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#1plus1plus1is3: Controversy Presentation and Panel

Late last month, De Angela Duff uploaded the presentation I delivered at her #1plus1plus1is3 virtual symposium back in March. I had the privilege of sharing the Controversy panel with Christopher A. Daniel, Steven G Fullwood, Edgar Kruize, and moderator C. Liegh McInnis. My paper, “I Wish We All Were Nude: Allen Beaulieu’s Infamous ‘Shower Poster’ as Aesthetic Linchpin and Artifact,” was definitely the silliest of the four, so my thanks once again to De Angela for her indulgence.

One quick correction, which came up in the chat at the symposium: While Allen Beaulieu was involved in the Controversy poster shoot, the actual image that made it onto the poster was taken by none other than Lisa Coleman! So, Lisa, if you ever want to come on my podcast and spend an entire hour talking about nothing but this photo, consider this your open invitation.

If you can’t get enough of me and my pandemic hair, below is the Q&A I did with Christopher, Steven, Edgar, and C. Liegh:

Finally, I’d like to share a few of my favorite presentations from the symposium. It isn’t an exhaustive list–my real recommendation is that you watch every video on De Angela’s channel!–but if you’re looking for a good place to start, you can’t go wrong with these.

Erica Thompson on the influence of Christian values (and Prince’s dad) on The Rainbow Children:

Robert Loss on work and racial capitalism in The Rainbow Children (and also the infamous “Avalanche”):

KaNisa Williams’ audiovisually stimulating exegesis of The Rainbow Children/One Nite Alone era:

My favorite “discovery” of the symposium, Melay Araya, on the Diamonds and Pearls videos’ place in Prince’s canon as a filmmaker:

Kamilah Cummings on Diamonds and Pearls and the “myth of colorblindness” in Prince’s work:

Harold Pride on “Gett Off” as Prince’s “quintessential maxi single”:

And, last but not least, the aforementioned C. Liegh McInnis on the lyrics of Diamonds and Pearls, which had us reconsidering, of all things, the poetic merits of “Jughead”:

In short, the symposium was an absolute joy, and I’m proud to have been a part of it. I’m already counting the days until next year’s “Triple Threat” symposium on 1999, What Time is It?, and Vanity 6!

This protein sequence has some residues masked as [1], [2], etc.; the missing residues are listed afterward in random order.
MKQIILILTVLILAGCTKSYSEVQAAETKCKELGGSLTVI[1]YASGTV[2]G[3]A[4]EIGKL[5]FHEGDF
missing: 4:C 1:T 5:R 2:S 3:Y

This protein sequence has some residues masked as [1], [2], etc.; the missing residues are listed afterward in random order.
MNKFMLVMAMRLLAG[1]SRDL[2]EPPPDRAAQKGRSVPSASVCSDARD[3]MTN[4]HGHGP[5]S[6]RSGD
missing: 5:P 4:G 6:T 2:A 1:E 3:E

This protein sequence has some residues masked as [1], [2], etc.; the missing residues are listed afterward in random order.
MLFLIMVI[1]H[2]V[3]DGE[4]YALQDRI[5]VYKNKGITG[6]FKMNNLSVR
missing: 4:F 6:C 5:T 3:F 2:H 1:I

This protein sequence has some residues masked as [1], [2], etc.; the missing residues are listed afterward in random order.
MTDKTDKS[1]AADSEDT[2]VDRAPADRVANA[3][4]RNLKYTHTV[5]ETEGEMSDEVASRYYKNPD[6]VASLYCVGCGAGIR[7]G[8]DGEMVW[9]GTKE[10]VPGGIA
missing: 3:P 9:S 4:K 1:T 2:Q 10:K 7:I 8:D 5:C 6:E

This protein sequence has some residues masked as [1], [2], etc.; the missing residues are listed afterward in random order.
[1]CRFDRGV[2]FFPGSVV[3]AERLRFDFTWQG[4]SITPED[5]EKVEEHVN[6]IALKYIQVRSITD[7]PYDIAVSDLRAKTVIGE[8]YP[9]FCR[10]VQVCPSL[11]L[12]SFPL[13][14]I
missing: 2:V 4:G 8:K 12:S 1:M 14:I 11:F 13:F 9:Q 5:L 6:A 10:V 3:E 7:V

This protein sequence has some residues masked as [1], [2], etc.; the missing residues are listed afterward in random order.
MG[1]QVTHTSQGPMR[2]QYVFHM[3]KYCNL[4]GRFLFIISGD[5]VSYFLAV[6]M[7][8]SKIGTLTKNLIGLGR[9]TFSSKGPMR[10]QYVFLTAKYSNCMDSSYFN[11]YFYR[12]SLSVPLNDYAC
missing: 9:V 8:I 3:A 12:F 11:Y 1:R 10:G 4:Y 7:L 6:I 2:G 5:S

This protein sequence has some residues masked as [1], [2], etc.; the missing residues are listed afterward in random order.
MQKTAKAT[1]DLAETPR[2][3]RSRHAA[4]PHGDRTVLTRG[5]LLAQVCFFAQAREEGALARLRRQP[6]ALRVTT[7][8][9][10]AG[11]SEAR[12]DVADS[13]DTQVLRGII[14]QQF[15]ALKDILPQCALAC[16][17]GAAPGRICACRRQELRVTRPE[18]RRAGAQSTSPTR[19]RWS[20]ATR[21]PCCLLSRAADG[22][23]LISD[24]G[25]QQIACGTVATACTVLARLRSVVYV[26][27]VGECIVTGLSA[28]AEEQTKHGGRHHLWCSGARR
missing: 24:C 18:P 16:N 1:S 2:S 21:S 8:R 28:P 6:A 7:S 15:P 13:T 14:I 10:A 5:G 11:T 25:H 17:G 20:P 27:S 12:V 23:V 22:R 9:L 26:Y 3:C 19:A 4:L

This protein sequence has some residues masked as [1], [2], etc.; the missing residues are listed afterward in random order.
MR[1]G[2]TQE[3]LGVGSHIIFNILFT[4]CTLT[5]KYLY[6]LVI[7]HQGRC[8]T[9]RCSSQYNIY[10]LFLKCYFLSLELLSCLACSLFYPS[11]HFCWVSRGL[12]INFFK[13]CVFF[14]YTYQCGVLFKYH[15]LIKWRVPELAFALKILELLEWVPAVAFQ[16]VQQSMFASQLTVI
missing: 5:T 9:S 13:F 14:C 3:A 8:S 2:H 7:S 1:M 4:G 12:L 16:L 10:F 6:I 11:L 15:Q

(Edit: I posted too soon and didn’t include this great recap video De Angela posted on Monday! It captures so much of the fun we all had that weekend. See you again at #TripleThreat40!)

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Purple Rain, 1984

Darling Nikki

With Albert Magnoli on board as director, preparations for Prince’s film debut finally began in earnest. The artist’s new rehearsal space on Highway 7 in St. Louis Park, Minnesota became the epicenter for a “flurry of activity from morning ’til night,” recalled Brenda Bennett of side project Vanity 6 (Bellaire 2015). Along with a stage setup and recording console, “the Warehouse” also included a small wardrobe department for Vaughn Terry and Louis Wells: costume designers, best known for their work with Earth, Wind & Fire, who had joined the Prince camp during the 1999 tour and would be instrumental in crafting his iconic Purple Rain-era look.

Soon, Terry and Wells would be joined by another familiar face: tour manager Alan Leeds, whose capable handling of the inter- and intra-band tensions during the latter months of the 1999 tour led to his being rehired to help coordinate the film’s production. “I got a call from [manager Steve] Fargnoli sometime in July, offering me the gig to come to Minneapolis,” Leeds told journalist Alan Light. “And I said, ‘Well, what’s the gig? Are you going back on the road?’ ‘Not right away. We’re going to make a movie first.’ I go, ‘Okay, you need me to come there because you’re making a movie? First of all, I don’t believe you’re making a movie. Second, why do you need me to make a movie? I don’t make movies.’ He said, ‘We got three bands: we got Prince and his guys that you tour managed, we got Morris [Day] and the Time, we got Vanity 6. They’re all in the movie. Everybody’s taking acting lessons, everybody’s taking dance lessons, and everybody’s rehearsing new music. We need an off-road road manager to coordinate all this stuff.’ ‘Okay, Steven–you’re really making a movie? Get the fuck outta here!’” (Light 82-83).

Leeds wasn’t the only one surprised by the sudden increase in scale. As keyboardist Lisa Coleman recalled, “For the longest time, we would talk about [the film] like, ‘We’re gonna make the best cult movie, it’s gonna be cool, we’re just gonna put it out there and see who responds to it.’ Then Al Magnoli came and actually kind of connected with Prince, and Al was the one who was like, ‘If we’re gonna make a movie, why don’t we make it a hit movie? It seems like we’ve got all the parts here. Let’s not just make some artsy movie, just for fun. What do we have to lose?’” (Light 91).

In aiming for a “hit,” however, Prince faced the inevitable temptation to sand away some of his rougher edges. Guitarist Wendy Melvoin, who had been a fan before she joined Prince’s band, recalled being disappointed by the new material at rehearsal: “The songs weren’t as funky to me,” she told Light. “They were pop songs; they were definitely watered down.” Coleman remembered Prince himself poking fun at his newfound populist tendencies: “He would imitate an old granny, like, ‘You could make Granny dance to this one,’ but then I think he was just like, ‘We’re leaning it too far to the granny; we still need danger’” (Light 77).